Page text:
Raw Vegan Lasagne

Raw Vegan Lasagne is perhaps the most quintessential classic raw food dish. I’d say it’s probably introduced more people to raw food via retreats and restaurants than anything else. This is my take on this classic raw food recipe.

Raw vegan lasagne on a blue plate and white table top

The absolute top of the pile raw food classic, raw vegan lasagne is always a crowd pleaser.  It’s got multiple stages, so it’s going to be a dish that you create for special occasions.  That being said, regular lasagne does take quite some preparation time too, so it’s not that far removed from it’s cooked inspiration.

If you do want to shorten the time you spend on this, you can leave out the fermentation stage of the cheese and simply blend all of the ingredients from the first and second stage together.  I would definitely suggest taking the time to do the fermentation though, since you’ll end up with a much nicer dish.  It’ll have more nutritional value too.

How to Make Raw Vegan Lasagne 

Raw lasagne wasn’t my idea, it’s just one of those dishes that people love and have known about forever.  Even today people are discovering raw food through this fantastic little dish.  This is my take on that dish.  I published the first version of this in 2007 and have only just given it a revamp, which shows you what a great dish it is, seeing as it’s still consistently one of the top posts on my site.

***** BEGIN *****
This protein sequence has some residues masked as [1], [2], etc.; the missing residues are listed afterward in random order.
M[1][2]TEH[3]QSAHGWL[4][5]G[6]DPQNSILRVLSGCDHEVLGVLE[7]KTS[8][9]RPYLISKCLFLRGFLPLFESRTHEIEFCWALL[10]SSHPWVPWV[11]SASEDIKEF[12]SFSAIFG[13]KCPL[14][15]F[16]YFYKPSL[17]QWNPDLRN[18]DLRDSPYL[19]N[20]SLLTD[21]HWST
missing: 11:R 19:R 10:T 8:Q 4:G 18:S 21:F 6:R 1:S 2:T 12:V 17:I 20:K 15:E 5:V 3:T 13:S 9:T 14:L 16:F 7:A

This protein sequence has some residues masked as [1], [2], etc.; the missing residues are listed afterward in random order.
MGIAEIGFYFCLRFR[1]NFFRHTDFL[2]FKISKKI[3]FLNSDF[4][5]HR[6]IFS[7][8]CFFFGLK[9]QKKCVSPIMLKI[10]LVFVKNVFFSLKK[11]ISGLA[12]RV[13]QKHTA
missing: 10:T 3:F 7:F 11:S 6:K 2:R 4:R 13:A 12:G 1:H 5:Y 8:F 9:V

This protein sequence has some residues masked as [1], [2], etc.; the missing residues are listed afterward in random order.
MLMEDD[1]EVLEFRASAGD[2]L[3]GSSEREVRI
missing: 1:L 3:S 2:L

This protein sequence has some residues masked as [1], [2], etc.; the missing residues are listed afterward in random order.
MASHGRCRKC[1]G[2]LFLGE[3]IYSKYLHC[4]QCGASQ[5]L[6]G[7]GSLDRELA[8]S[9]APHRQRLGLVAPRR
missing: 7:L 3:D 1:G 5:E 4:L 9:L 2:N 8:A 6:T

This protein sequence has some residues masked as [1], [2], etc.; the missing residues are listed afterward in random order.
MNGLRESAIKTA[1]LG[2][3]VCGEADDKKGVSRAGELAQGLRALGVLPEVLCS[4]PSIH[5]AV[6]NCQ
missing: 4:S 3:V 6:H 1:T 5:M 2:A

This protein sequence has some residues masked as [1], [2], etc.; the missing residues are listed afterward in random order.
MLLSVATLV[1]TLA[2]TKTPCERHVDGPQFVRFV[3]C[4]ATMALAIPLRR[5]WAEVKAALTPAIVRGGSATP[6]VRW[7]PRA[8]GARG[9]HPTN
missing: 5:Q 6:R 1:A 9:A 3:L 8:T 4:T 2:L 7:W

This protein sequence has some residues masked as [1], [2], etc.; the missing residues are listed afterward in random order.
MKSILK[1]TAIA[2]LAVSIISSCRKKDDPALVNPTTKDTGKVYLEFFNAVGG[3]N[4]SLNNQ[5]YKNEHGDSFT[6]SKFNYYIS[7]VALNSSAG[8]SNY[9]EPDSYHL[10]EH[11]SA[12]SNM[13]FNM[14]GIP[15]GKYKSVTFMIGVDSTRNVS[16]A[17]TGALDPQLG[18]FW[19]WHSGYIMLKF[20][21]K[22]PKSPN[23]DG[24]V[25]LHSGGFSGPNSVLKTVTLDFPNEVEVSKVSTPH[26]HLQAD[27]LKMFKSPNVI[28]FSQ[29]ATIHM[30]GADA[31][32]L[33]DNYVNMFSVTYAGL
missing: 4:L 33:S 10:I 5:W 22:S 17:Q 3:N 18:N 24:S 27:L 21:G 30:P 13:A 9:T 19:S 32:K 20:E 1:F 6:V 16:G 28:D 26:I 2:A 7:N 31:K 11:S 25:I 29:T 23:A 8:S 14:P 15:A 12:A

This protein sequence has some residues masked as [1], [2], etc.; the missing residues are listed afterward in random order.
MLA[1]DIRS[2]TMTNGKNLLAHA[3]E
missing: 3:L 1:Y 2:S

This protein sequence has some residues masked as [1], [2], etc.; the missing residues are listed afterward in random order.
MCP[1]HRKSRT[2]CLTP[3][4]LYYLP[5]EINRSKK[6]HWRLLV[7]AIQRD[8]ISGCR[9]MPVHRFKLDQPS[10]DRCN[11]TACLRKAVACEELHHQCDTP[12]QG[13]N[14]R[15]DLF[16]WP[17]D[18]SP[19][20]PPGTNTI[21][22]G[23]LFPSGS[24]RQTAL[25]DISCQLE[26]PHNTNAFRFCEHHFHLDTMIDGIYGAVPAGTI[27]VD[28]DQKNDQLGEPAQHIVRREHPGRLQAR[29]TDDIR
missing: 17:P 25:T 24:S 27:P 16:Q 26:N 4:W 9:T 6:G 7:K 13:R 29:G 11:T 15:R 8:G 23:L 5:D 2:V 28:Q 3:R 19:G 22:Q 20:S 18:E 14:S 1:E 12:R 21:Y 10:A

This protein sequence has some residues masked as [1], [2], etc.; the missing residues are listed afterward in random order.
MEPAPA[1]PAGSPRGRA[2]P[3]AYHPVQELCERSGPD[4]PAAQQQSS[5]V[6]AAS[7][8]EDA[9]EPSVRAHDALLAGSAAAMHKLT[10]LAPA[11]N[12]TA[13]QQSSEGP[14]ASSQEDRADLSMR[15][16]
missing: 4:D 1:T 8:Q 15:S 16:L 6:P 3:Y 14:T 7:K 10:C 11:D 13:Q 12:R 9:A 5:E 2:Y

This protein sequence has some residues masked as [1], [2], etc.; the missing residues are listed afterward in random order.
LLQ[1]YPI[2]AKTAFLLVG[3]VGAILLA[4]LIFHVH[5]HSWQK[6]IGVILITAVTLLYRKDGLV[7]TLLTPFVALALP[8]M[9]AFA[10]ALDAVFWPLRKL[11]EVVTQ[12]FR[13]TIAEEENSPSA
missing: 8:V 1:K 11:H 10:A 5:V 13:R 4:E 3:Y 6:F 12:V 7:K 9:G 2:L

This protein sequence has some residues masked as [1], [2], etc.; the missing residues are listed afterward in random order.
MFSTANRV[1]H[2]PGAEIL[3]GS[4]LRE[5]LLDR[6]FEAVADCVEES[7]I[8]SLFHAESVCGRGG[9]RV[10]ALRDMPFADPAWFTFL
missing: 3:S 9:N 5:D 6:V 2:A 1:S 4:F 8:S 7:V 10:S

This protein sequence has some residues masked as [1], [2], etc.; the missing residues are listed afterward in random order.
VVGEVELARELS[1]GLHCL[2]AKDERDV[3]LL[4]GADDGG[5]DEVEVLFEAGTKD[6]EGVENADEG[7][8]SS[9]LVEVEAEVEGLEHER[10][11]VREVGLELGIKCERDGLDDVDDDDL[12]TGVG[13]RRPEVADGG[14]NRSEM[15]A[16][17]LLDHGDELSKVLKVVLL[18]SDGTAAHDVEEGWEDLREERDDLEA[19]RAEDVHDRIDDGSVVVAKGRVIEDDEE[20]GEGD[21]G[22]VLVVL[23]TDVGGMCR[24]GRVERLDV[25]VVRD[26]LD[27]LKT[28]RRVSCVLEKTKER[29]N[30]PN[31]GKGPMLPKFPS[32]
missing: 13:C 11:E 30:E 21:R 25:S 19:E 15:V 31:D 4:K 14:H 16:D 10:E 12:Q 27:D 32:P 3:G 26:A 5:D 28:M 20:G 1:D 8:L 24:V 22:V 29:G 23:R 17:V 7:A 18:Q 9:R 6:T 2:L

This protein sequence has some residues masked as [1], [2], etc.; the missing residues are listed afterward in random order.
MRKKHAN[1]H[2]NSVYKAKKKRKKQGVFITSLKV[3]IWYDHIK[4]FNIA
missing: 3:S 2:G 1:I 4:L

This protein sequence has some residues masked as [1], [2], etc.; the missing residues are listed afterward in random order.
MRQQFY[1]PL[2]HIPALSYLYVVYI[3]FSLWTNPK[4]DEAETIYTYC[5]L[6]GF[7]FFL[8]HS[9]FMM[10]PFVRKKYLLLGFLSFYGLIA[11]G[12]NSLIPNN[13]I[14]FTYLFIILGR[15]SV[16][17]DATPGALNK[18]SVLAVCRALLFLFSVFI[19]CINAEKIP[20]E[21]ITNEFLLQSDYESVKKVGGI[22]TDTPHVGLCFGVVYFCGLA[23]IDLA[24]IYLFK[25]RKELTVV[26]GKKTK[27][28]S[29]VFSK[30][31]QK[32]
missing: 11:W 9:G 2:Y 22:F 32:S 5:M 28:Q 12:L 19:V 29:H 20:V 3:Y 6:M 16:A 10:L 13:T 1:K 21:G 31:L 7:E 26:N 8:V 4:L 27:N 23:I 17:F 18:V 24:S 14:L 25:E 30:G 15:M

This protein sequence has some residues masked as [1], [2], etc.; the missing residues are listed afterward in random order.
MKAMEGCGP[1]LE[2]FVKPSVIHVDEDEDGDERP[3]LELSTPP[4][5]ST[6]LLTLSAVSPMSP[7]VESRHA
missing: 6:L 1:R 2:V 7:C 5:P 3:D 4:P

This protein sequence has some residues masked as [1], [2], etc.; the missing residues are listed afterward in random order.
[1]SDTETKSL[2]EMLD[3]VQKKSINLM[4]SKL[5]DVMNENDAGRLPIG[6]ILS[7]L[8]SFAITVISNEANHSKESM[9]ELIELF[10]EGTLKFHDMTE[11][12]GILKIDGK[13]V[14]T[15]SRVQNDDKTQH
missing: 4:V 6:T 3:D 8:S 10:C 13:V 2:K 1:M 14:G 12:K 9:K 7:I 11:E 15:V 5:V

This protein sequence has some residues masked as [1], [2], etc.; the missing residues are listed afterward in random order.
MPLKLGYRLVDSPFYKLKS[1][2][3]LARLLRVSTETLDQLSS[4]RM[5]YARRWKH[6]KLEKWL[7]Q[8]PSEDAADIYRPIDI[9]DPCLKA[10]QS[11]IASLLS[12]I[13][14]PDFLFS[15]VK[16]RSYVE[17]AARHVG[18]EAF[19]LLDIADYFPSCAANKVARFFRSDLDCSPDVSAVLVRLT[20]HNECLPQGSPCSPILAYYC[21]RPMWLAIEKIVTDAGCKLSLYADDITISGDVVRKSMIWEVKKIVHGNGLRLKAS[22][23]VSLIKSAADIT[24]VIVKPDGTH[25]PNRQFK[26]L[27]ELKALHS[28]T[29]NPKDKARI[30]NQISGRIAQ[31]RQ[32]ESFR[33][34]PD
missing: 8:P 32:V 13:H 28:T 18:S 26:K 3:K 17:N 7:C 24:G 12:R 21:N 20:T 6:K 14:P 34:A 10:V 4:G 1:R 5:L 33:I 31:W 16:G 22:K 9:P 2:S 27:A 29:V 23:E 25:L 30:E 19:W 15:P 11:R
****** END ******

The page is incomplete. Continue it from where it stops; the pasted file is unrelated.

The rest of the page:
In this post I’m going to show you how to make individual lasagne portions, built on the plate.  Alternatively you could certainly use a baking dish to build one big lasage, keep it in the fridge for up to 3 days and cut portions from it as needed.

You’ll see most raw and plant-based lasagne recipes just include a nut cheese, pesto and tomato sauce, which is wonderful and more in keeping with the original recipes for this dish.  I’ve also added a meat sauce element, which is entirely an option, but does give something extra.

If you want to add a raw plant-based parmesan cheese you could follow this recipe: Pine Nut Parmesan.  Or you can make a quick parmesan by using a Microplane to grate macadamias very fine, then mix in a bowl with a little nutritional yeast and salt.

You’ll definitely want to refer to the full recipe below, but here’s an overview of how to make raw vegan lasagne:

  • As mentioned above I like to ferment the macadamias, so they make a tree nut cheese.  If you want to save a bit of time and preparation, you can leave out the fermentation stage if you want and just blend the ingredients together.

  • You’re also going to be making your other layers, for when you’re ready to build your raw lasagne.  That means the tomato sauce, the pesto, the walnut meat layer and the spinach.

  • The walnut meat layer is something I came up with as an additional layer, to make the whole thing a bit more meaty and substantial.  Again, if you’re looking to try this but want to start with an easier version of the recipe, you can leave out this layer.

  • The other thing you’re going to need is fine cut zucchini / courgette strips for the ‘pasta’ layer.  Ideally these would be done on a mandoline, but it’s also completely possible to do them with a ribbon peeler.